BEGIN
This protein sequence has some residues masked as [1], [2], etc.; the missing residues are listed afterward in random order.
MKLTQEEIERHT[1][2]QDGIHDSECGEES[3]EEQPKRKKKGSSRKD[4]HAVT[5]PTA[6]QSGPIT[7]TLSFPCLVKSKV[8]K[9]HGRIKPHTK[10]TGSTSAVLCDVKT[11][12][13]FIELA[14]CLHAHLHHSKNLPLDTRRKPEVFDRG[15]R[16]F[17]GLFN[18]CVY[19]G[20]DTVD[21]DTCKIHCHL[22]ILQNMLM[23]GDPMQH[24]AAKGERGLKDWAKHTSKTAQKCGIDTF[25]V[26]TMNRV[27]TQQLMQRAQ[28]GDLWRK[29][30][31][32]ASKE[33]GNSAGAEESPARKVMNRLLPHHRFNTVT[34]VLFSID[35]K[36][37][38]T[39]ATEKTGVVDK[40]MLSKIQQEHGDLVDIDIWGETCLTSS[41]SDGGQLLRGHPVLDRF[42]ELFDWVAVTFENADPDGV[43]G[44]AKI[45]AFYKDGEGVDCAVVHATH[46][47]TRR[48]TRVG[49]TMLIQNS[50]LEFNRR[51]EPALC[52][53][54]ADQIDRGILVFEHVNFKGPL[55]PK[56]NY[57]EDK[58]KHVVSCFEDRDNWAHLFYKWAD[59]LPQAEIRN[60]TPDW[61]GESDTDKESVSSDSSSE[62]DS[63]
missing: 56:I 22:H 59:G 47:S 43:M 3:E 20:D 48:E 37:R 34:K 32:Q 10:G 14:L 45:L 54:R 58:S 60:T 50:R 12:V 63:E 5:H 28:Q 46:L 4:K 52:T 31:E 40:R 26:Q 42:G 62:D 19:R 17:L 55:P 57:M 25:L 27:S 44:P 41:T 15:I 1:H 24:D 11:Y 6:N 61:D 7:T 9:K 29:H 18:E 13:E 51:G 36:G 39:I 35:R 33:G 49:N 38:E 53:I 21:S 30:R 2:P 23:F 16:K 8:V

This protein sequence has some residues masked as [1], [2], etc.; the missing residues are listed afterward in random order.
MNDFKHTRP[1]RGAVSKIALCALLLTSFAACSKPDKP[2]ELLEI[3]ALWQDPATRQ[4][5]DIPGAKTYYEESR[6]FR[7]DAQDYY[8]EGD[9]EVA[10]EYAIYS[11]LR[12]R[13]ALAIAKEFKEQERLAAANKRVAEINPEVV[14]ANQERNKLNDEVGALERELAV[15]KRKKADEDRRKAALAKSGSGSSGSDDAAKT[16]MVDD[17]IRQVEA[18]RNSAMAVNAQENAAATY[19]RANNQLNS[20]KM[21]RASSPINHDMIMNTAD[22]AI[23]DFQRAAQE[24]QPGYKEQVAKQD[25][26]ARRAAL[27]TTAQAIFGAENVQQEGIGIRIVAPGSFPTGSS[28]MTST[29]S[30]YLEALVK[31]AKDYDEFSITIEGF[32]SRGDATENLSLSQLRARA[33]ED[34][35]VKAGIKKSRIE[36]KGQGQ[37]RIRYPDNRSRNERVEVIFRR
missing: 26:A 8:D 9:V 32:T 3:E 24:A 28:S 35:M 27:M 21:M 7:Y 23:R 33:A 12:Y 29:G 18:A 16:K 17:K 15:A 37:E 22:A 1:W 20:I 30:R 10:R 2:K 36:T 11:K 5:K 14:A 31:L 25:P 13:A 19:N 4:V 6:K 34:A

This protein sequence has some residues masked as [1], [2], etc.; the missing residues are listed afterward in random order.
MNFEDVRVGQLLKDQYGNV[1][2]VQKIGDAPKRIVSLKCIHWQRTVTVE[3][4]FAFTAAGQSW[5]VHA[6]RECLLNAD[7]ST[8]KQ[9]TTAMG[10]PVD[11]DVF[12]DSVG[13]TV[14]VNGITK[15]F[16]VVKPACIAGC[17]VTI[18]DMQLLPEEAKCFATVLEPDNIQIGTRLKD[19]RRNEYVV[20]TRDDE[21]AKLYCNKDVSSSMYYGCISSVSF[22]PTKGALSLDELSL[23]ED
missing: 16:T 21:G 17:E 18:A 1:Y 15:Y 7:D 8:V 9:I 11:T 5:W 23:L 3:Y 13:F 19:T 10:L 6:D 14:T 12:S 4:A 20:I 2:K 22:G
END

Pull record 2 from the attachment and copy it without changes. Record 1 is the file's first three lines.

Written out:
This protein sequence has some residues masked as [1], [2], etc.; the missing residues are listed afterward in random order.
MNDFKHTRP[1]RGAVSKIALCALLLTSFAACSKPDKP[2]ELLEI[3]ALWQDPATRQ[4][5]DIPGAKTYYEESR[6]FR[7]DAQDYY[8]EGD[9]EVA[10]EYAIYS[11]LR[12]R[13]ALAIAKEFKEQERLAAANKRVAEINPEVV[14]ANQERNKLNDEVGALERELAV[15]KRKKADEDRRKAALAKSGSGSSGSDDAAKT[16]MVDD[17]IRQVEA[18]RNSAMAVNAQENAAATY[19]RANNQLNS[20]KM[21]RASSPINHDMIMNTAD[22]AI[23]DFQRAAQE[24]QPGYKEQVAKQD[25][26]ARRAAL[27]TTAQAIFGAENVQQEGIGIRIVAPGSFPTGSS[28]MTST[29]S[30]YLEALVK[31]AKDYDEFSITIEGF[32]SRGDATENLSLSQLRARA[33]ED[34][35]VKAGIKKSRIE[36]KGQGQ[37]RIRYPDNRSRNERVEVIFRR
missing: 26:A 8:D 9:V 32:T 3:E 24:A 28:S 35:M 27:M 21:M 7:Y 23:R 33:A 12:Y 29:G 18:A 16:K 17:K 15:A 37:E 22:A 1:W 20:I 30:R 10:R 2:K 36:T 11:K 5:K 14:A 31:L 25:P 13:A 19:N 4:V 6:K 34:A